So as it turns out, we get the question quite a bit about something that you may get surprised with.  That would be: “Where did PPC really start?”  Well, when I thought about it, I didn’t actually know for sure the best answer to that question, only a few points.  So we dug in the history books and came up with the History of PPC with, and how everything went from there on out, to evolve to the PPC world we now know.

Before getting started on the timeline, we better make sure we are all on the same page as far as what PPC actually is!  PPC or Search Engine Marketing is basically a process of gaining traffic by purchasing ads on search engines. Basically, the three biggest network operators now are Google Adwords, Yahoo Search Marketing, and Microsoft Ad Center.  Obviously, Google owns much of the market.  With that established, let’s explore how this all came about!

-1997: launches. was founded by ideaslabs.

Basically, was an Idealab Spin Off, and was the first kid on the block to provide Pay-for-Placement Search Service.

-February 21, 1998 presents a proof of concept testing at TED8.

In addition to this, GoTo also offered advertisers an option to bid on how much they were willing to pay to appear at the top of search results to specific searches.  Does this sound familiar?  Basically, the bid amount would be paid by the advertiser (again, familiar?) every time a user clicked the link to the website.  The pricing then went up to around a dollar per click.

June 15, 1998: announces backfill deal with Inktomi.

Ok, so now we are getting into big time breakthrough stuff with Inktomi and GoTo.  Basically, it started filling its paid listing (or backfilling) with search results from Inktomi.  Basically, this made it easier to be branded a search engine, because it basically was.  This was a big milestone for them on the searcher front, because of the marketability now.

June 1 1999: launches toolset to let advertisers take control.

Ok, so now we have a self-serving system, that has a toolset to let advertisers access keywords.  Also, they had access to real time bidding.  This would sound like direct traffic center to all of us now.

June 1999: goes public.

Ok, do I need to expound further? In less than two years, they go public.  This beats quite a few of the big boys by quite a bit.

Oct.8, 2001: changes its name to Overture Services.

There were a couple of re-branding in the future for this company, and this would prove to be the first one. Overture Services would be the new future of this company, at the time.  We all know how it can be a bit of a tricky situation to re-brand a company, especially one that was so carefully grown to avoid having any bad branding in the first place, and avoid a bad reputation.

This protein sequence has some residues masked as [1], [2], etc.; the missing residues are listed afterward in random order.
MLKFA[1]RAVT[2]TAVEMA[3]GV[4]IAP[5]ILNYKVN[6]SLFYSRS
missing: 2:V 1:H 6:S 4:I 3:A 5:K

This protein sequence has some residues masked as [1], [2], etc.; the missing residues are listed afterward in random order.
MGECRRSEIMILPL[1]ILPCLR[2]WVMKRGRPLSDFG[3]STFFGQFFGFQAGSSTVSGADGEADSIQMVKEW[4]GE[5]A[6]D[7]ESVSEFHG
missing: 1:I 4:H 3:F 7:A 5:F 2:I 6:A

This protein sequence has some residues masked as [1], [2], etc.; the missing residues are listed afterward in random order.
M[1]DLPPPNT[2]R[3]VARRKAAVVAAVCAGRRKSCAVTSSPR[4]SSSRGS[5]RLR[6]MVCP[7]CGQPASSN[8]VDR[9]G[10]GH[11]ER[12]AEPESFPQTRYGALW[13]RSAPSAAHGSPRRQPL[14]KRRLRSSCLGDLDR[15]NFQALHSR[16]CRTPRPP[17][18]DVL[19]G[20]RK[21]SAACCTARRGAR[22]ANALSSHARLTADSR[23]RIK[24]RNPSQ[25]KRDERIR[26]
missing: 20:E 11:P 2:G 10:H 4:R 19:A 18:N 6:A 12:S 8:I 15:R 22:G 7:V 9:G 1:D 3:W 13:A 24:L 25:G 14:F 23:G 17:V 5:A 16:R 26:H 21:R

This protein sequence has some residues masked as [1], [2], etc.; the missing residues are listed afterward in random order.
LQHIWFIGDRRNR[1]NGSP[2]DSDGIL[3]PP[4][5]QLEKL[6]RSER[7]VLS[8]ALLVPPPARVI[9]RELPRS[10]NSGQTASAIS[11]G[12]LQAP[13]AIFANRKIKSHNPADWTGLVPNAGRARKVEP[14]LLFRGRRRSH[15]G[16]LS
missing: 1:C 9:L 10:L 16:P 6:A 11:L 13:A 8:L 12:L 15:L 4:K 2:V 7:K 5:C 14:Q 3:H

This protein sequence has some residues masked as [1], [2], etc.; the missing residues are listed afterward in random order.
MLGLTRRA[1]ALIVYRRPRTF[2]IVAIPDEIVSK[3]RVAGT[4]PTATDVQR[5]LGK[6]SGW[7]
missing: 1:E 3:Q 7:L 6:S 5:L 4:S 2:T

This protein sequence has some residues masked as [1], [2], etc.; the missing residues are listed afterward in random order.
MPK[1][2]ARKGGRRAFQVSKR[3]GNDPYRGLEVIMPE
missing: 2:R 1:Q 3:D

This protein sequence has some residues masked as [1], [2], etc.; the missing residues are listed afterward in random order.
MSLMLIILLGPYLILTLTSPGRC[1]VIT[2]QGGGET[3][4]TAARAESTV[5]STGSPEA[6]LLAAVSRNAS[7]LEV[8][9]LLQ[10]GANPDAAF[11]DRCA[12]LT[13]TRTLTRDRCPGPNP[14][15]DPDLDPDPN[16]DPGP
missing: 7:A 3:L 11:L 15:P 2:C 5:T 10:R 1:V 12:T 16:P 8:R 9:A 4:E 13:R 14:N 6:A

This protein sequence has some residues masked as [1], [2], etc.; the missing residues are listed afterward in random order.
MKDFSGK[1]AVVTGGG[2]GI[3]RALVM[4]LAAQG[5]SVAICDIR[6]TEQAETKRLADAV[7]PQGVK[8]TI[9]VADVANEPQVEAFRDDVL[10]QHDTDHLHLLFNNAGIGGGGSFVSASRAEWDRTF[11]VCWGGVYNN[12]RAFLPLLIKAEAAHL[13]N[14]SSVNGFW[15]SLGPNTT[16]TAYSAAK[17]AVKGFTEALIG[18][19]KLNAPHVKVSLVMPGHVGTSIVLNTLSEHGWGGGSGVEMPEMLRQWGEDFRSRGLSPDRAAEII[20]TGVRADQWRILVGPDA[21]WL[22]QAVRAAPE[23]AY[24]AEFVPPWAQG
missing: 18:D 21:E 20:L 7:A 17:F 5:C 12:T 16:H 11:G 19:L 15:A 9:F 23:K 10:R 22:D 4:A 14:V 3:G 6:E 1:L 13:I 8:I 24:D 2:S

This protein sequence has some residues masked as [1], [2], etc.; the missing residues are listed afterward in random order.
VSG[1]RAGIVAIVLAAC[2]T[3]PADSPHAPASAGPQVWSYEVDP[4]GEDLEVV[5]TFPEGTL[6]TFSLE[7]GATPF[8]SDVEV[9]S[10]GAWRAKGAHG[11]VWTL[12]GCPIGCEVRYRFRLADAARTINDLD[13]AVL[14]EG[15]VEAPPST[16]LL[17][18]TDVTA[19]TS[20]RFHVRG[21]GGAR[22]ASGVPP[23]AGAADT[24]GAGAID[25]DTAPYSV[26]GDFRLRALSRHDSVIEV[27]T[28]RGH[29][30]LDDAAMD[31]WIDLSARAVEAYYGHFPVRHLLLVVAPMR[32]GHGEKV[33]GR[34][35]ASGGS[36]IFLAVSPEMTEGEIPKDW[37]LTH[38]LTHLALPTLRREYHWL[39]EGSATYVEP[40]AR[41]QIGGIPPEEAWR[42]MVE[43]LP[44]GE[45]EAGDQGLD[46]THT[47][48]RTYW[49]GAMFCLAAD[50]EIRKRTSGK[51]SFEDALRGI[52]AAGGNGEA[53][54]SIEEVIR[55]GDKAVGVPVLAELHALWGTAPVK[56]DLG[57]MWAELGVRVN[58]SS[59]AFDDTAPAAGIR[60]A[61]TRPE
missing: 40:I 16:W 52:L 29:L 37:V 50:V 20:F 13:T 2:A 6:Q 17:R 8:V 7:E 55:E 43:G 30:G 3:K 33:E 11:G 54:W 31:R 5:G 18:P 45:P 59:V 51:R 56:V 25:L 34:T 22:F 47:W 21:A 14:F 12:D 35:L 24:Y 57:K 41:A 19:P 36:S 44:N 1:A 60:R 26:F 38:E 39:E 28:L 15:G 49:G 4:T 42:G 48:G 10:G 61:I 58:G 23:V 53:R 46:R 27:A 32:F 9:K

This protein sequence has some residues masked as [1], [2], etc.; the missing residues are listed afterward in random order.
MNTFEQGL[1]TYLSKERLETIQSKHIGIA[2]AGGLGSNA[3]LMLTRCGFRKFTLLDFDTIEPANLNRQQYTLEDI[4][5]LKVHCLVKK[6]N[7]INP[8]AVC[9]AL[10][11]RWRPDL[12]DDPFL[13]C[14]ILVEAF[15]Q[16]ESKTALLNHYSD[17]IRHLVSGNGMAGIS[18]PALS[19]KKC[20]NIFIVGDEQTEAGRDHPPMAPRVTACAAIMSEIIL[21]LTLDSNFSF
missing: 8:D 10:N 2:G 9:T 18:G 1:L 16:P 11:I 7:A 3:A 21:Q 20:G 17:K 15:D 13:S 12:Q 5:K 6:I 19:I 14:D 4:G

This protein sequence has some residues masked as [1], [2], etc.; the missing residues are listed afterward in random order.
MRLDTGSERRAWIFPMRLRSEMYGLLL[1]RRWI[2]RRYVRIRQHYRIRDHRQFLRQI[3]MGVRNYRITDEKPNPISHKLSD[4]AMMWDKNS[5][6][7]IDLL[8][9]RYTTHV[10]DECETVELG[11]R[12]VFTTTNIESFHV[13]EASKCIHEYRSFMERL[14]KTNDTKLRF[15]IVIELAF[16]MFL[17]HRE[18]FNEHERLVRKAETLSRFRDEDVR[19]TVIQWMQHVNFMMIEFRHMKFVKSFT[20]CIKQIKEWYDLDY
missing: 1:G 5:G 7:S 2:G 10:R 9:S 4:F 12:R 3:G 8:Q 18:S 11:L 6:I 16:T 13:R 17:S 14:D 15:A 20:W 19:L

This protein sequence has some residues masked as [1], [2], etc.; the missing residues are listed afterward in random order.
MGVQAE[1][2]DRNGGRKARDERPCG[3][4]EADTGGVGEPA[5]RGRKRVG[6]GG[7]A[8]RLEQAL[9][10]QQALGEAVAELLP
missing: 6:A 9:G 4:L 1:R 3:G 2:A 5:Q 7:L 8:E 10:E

November 20, 2001: Overture teams up with

Ok, so now we have gone public, and things are REALLY starting to get cooking. The big deal is now in the cooker as Yahoo started featuring the Paid Listings that were provided by Overture on the Yahoo Search Results.  This was now the bread and butter for the company.  It was not going to be competing with Yahoo, Google, Webcrawler, etc, so why not partner up with them and get all the visibility to the ads that way?  That was the biggest part to creating profit by monetizing search results.  Now we can see where this is going, yes?

March 2003: Overture buys AllTheWeb.

Well, I suppose the boys over at Overture got greedy; they took a giant step towards owning its own search technology, by acquiring Alltheweb.

April 28, 2003: Overture completes purchase of Alta Vista for $106 million in stock and cash.

Do you guys remember Alta Vista?  It used to be big time in the Search Engine World.  Back in my heyday in high school, that was the cool thing to use.  Wasn’t quite Google yet for us.  Basically, Overture bought ‘em out and started using all the technology in its results.  I am not perfectly familiar on how they implemented this, but if they were willing to spend $106 MILLION, I am quite sure it was worth it, and put to good use.

Oct. 7, 2003: Yahoo completes purchase of Overture for $2.2 billion in stock and cash

Well, now we are in the “where dreams become reality” part of this story.  Yahoo bought ‘em out.  They were a big part of Yahoo, but were also very dependent on Yahoo for the revenue they had.  No search engine, no exposure, right?  Basically, this because the first portal to own 4 engines.  Remember Inktomi, Fast, Alltheweb, and Overture. Sounds like a win-win right?

April 18, 2005: Overture Services changes name to Yahoo Search Marketing.

This is number-two re-branding for the company.  Yahoo is not a bad one to rebrand to.  I would guess they changed the name in order to keep everything branded as Yahoo.

September 10, 2012:  adCenter was re-named as Bing Ads, while the Search Alliance was re-named the Yahoo! Bing Network. started out as a simple idea, and now they are a big part of the Microsoft system!  We have all seen movies like the social network, and we all hear about the guys behind Twitter, Groupon, etc, but this is one that we have not heard about nearly as much.

Hope that answers everybody’s question!!!


John Rampton is a PPC Entrepreneur, Author, Founder at Due a finance company helping small business owners. Follow me on Twitter @johnrampton

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